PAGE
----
1. ## Sound Absorbtion

Which is better and what is the difference between sound absorbing foam tiles and rubbery flexable padding thats been sprayed with Barium.

The flexable rubbery padding has a "sound transmission class" of 27 and the foam tiles are measured in coefficients.

Tiles: http://www.stopthesound.com/sonex-va...fications.html

I assume the foam would be lighter but I'm sure there are more differences.

2. ## Re: Sound Absorbtion

I believe that they do different things. One is intended to reduce vibration (barium is heavy), the other to baffle sound. Here's some details from an old sounddomain post as applied to car audio.

Mass loading is exactly what it sounds like. You add mass to a panel to lower it's resonant frequency. [physics] Everything vibrates best at a specific frequency, but will still vibrate at every frequency to some degree. The idea behind mass loading is that by adding the extra mass, you make it vibrate at a lower period (frequency) to the point where it drops out of the audible range. For example, if you have a fixed energy input (road noise) and a fixed sound level at that energy level, when you add mass to the panel, you are are making it so that it now requires more energy to maintain the same level of output. Since it can't do that (fixed energy input) the noise level must go down. [/physics] So long story short, the heavier a panel is, the more energy it takes to move it. Since the level of energy is fixed, the noise level goes down.

Barriers are exactly like what you think they'd be. They prevent the sound from traveling from one location to another. This is done by combining methods of absorption and deflection. Usually the easiest way to absorb sound is to use a medium that can convert vibration into low level heat. Most closed cell foams are very good at this. (open cell foams are not as effective and often absorb water, causing all sorts of other problems) The best way to deflect the sound is to use a material that is stiff and dense so it won't allow sound to cause it to vibrate. The best barrier materials have a combination of both attributes in that they have a layer of foam with a layer of dense vinyl backing. This absorbs the brunt of the sound in the foam and what isn't absorbed gets reflected back into the foam by the dense vinyl so that the foam gets another shot at it.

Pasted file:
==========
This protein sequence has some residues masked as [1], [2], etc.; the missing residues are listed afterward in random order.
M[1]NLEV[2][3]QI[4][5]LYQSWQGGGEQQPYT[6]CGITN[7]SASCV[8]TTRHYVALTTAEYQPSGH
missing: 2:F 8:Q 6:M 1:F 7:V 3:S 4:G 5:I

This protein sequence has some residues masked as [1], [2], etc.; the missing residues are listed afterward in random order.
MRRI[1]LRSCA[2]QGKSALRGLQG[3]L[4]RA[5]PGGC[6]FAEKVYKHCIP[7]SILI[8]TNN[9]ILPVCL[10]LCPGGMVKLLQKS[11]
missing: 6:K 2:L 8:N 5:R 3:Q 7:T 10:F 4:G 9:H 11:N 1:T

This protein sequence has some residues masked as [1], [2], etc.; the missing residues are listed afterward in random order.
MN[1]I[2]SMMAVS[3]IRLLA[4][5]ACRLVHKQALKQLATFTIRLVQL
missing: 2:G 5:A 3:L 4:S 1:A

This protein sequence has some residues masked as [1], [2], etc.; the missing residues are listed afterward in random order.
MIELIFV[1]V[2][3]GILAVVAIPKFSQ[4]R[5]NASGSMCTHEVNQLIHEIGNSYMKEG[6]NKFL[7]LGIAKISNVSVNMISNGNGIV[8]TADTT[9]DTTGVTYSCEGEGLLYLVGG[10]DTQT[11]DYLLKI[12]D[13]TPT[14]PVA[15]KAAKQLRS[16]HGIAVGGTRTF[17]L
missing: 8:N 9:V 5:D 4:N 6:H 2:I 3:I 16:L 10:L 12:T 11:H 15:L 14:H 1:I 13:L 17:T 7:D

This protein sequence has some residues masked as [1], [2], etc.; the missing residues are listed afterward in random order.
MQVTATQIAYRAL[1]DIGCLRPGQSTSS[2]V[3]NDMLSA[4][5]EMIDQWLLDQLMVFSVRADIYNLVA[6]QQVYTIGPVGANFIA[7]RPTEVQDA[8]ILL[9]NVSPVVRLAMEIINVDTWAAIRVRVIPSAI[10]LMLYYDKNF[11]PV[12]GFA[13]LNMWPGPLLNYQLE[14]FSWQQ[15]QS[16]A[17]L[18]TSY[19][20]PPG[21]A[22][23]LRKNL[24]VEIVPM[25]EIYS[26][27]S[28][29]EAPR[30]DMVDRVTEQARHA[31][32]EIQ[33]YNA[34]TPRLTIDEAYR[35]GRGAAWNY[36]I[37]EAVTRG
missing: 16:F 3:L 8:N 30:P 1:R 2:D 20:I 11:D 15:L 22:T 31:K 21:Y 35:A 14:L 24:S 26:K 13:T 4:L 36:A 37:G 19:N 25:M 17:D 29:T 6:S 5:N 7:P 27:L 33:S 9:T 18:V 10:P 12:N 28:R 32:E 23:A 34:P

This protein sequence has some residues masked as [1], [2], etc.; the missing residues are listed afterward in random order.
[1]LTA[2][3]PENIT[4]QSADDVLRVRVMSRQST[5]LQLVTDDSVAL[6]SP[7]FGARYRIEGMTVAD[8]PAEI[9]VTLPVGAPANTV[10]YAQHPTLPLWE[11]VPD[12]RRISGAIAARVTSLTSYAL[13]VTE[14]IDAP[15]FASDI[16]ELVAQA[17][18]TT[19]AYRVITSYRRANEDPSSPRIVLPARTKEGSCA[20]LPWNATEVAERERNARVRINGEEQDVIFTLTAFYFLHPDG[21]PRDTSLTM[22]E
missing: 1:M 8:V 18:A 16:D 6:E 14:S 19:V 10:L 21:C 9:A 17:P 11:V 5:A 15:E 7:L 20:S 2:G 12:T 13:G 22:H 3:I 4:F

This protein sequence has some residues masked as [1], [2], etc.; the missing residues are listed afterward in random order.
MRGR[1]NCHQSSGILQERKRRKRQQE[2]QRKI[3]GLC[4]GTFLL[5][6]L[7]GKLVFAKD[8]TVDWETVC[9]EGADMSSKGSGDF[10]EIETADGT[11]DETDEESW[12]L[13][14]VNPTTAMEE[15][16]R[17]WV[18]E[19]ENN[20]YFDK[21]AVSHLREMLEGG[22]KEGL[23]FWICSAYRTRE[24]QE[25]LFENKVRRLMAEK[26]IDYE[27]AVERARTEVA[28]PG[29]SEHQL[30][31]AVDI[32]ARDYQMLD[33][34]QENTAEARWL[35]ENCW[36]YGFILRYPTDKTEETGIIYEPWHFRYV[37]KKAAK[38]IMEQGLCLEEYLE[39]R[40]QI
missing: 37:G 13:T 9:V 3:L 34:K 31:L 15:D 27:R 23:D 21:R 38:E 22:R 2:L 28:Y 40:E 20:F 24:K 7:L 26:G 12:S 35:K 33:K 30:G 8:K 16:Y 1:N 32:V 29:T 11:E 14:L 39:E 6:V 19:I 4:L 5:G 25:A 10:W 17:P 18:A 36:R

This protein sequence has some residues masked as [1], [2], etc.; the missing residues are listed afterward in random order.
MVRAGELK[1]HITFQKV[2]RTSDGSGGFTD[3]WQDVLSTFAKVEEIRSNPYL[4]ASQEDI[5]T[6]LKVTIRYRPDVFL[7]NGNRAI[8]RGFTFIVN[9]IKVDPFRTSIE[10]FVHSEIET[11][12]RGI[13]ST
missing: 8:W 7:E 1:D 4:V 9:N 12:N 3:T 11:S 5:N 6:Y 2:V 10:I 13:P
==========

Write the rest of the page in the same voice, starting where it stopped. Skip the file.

Mass loading is particularly effective against lower frequencies as they are the highest energy and easiest to move out of the audible spectrum. Barriers and absorbers work much better against the higher frequencies in the audible spectrum.

There are several materials that attempt to do a lot of jobs at once. A good example is Dynamat Extreme and other styrene and rubber mat materials (RaamMat, FatMat, eDead, etc...). They use a mass loader like rubber impregnated asphalt and an absorber like styrene monomer to balance the properties of both. They act in conjunction as an absorbing mass loader and they are very popular for that reason.

In my not so humble opinion it is always best to use a combination of materials to achieve the best sound deadening. A layer of mass loading material to take out the lows and a barrier/absorber to take out the mids and highs give a well rounded solution to your deadening quandary.